2. Macro tracking around menstrual cycle. The next thing we can do is specifically macro track around your cycle. In the first 1–15 days (follicular phase), your macros ratios should be higher in protein and carbs to support your estrogen levels. While estrogen is high, your body is more likely to burn carbs for fuel. On days 16–28, focus on high protein and fat with slightly increased calories. This supports progesterone levels as it triggers a rise in basal metabolic temperature. Your body temp raises between 2.5–10% in your luteal phase which means you burn an average amount of 100–300 extra calories per day. This is why you’re hungry and need more food. Let go of any guilt here and I encourage you to eat more food.

3. Vitamin B6 and Magnesium. I always recommend supporting whole foods if and when you can. You can enhance your B6 through organ meats, egg yolks, peanuts, and bananas. For magnesium, mushrooms, spinach, kale, and most legumes are potent sources. Take 100–200mg vitamin B6 and 200–300 mg magnesium if whole foods aren’t an option or you need additional support. For all my supplements, Biotics is my go-to brand because I trust them, their sourcing and quality testing. I’m sure there are other great brands out there too. This is something I work with clients on a regular basis. Finding the right brand to fit their needs and budget.

This supplement combo helps detoxify excess estrogen and will help you with acne, water retention, and breast soreness in particular. Magnesium enhances the uptake of B6 and helps get rid of emotional irritability and anxiety. It also reduces water retention, behavioral changes and cramping.

4. Vitamin A and Manganese. Whole food sources of retinol or preformed vitamin A are liver, fish oil, and egg yolks. People don’t always love these foods though so another form called Beta- carotene is useful. It is found in all yellow and orange fruits. Manganese’s best sources are seeds, peas, beans, spinach, and kale. Take 900mcg/day of Vitamin A and 9 mg /day Manganese if supplementing.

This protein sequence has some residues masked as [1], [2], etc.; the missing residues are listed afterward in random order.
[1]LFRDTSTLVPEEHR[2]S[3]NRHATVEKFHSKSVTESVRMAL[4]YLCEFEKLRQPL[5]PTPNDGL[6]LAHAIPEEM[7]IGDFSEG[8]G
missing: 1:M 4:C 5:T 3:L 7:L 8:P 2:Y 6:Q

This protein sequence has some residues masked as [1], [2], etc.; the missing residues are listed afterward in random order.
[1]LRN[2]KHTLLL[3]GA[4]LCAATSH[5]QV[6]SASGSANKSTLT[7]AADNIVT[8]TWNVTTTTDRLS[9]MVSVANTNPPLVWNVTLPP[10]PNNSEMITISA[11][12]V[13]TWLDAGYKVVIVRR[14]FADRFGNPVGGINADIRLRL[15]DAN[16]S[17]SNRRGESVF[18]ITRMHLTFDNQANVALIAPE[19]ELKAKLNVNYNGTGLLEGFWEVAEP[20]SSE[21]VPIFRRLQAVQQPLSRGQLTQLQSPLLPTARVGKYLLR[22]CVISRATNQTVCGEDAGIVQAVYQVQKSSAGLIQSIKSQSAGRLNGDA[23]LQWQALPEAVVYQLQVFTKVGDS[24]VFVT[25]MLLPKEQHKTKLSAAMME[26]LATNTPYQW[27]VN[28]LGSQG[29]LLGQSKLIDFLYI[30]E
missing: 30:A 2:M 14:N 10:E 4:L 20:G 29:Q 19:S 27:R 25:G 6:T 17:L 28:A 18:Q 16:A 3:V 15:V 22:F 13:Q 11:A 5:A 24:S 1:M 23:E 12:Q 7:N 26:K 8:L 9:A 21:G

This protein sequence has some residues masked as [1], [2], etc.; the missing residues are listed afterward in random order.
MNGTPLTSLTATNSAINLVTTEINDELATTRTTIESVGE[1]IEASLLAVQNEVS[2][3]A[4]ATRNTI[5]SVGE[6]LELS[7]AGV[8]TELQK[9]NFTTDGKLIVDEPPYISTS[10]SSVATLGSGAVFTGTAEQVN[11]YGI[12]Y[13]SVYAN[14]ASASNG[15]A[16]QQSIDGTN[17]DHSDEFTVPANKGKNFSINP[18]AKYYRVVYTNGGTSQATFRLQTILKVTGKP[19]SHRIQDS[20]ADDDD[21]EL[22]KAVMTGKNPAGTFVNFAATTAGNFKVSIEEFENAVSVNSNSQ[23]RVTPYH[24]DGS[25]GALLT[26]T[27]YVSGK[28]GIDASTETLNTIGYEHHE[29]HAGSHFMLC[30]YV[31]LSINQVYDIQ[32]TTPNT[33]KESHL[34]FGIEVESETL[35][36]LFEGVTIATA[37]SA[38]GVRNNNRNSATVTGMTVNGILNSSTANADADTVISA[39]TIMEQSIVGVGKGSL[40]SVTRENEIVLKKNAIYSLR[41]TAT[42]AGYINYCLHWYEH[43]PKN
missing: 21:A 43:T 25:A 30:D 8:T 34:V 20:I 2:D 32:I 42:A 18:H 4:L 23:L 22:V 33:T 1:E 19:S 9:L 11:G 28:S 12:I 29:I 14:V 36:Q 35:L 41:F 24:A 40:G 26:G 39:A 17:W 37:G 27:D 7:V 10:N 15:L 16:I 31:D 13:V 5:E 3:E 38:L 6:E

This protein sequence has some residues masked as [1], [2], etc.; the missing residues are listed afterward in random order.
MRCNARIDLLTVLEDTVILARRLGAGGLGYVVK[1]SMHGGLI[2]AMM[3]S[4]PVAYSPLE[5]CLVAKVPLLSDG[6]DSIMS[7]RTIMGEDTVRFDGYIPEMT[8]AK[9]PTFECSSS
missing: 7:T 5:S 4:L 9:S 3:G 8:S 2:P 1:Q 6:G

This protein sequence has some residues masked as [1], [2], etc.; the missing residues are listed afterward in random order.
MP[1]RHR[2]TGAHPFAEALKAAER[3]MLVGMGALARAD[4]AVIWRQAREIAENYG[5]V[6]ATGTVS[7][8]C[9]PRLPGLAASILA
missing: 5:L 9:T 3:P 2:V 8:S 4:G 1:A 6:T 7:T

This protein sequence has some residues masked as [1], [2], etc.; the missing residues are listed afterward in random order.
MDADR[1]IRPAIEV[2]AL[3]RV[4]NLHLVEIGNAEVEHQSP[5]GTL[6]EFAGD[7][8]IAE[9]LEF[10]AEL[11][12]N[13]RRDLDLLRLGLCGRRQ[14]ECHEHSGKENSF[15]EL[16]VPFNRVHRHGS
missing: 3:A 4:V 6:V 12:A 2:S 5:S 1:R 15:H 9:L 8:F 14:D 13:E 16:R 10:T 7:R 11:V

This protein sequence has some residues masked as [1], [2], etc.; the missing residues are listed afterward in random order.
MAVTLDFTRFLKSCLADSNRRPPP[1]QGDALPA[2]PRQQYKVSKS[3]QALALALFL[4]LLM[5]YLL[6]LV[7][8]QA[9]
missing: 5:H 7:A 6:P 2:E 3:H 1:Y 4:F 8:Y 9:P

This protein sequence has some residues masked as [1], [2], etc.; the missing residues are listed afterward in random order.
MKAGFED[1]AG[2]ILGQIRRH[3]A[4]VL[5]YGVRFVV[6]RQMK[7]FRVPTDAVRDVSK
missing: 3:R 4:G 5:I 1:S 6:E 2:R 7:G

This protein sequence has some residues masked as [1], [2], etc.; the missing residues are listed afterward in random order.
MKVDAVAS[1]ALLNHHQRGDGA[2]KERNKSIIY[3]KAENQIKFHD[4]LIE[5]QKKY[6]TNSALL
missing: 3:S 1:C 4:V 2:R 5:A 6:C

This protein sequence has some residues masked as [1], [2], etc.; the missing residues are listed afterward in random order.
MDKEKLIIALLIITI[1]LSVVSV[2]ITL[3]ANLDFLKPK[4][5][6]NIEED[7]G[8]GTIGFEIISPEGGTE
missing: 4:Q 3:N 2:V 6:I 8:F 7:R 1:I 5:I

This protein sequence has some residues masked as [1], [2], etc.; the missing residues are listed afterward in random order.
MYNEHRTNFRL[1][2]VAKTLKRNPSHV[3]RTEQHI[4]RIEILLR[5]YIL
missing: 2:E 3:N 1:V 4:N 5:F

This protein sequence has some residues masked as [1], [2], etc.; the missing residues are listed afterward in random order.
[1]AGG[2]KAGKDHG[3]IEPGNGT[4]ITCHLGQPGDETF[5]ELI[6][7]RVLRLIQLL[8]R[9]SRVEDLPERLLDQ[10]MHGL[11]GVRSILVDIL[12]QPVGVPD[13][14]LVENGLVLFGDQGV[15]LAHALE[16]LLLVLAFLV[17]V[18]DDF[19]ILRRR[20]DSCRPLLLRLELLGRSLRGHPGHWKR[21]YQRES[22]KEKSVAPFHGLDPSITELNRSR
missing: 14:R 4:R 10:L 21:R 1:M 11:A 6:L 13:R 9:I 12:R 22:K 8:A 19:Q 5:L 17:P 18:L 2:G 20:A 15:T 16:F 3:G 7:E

This combo helps promote progesterone. Vitamin A is also specifically helpful for skin issues. Manganese plays an important part of cholesterol synthesis which estrogen and progesterone hormones derive from. It helps a lot with heavy cramping and spotting.

Let’s look at another hormonal imbalance called PCOS.


The next common issue I see in women is PCOS. Polycystic Ovarian Syndrome is a hormone disorder with symptoms including infrequent menstrual periods and experience problems with fertility, weight gain, and exacerbated PMS symptoms. It’s classically diagnosed by having 2 out of 3 factors: androgen excess, polycystic ovaries, and ovulatory dysfunction but can get misdiagnosed pretty often. Your doctor is the best place to go if you suspect you might have it and for those who already do, we can help support the underlying causes...inflammation and blood sugar dysregulation. So, how do we naturally do this?


1. Foundational FIVE. Start with the foundational 5 always. The reason here is that it balances your blood sugar levels and helps get rid of insulin resistance. It’s simple to implement, track, and repeat. Specific foods you want to add in are whole eggs, fatty fish, and mushrooms. They help support healthy metabolism and blood sugar levels specifically for PCOS.

2. Probiotic and prebiotic. The next specific recommendation is in your gut. I recommend taking a prebiotic and probiotic when dealing with PCOS. Prebiotic is the non-digestible part of foods like bananas, onions and garlic, Jerusalem artichoke, the skin of apples, chicory root, and beans... Prebiotic fiber goes through the small intestine undigested and is fermented when it reaches the large colon. This fermentation process feeds beneficial bacteria colonies (including probiotic bacteria) and helps to increase the number of desirable bacteria in our digestive systems, aka the gut.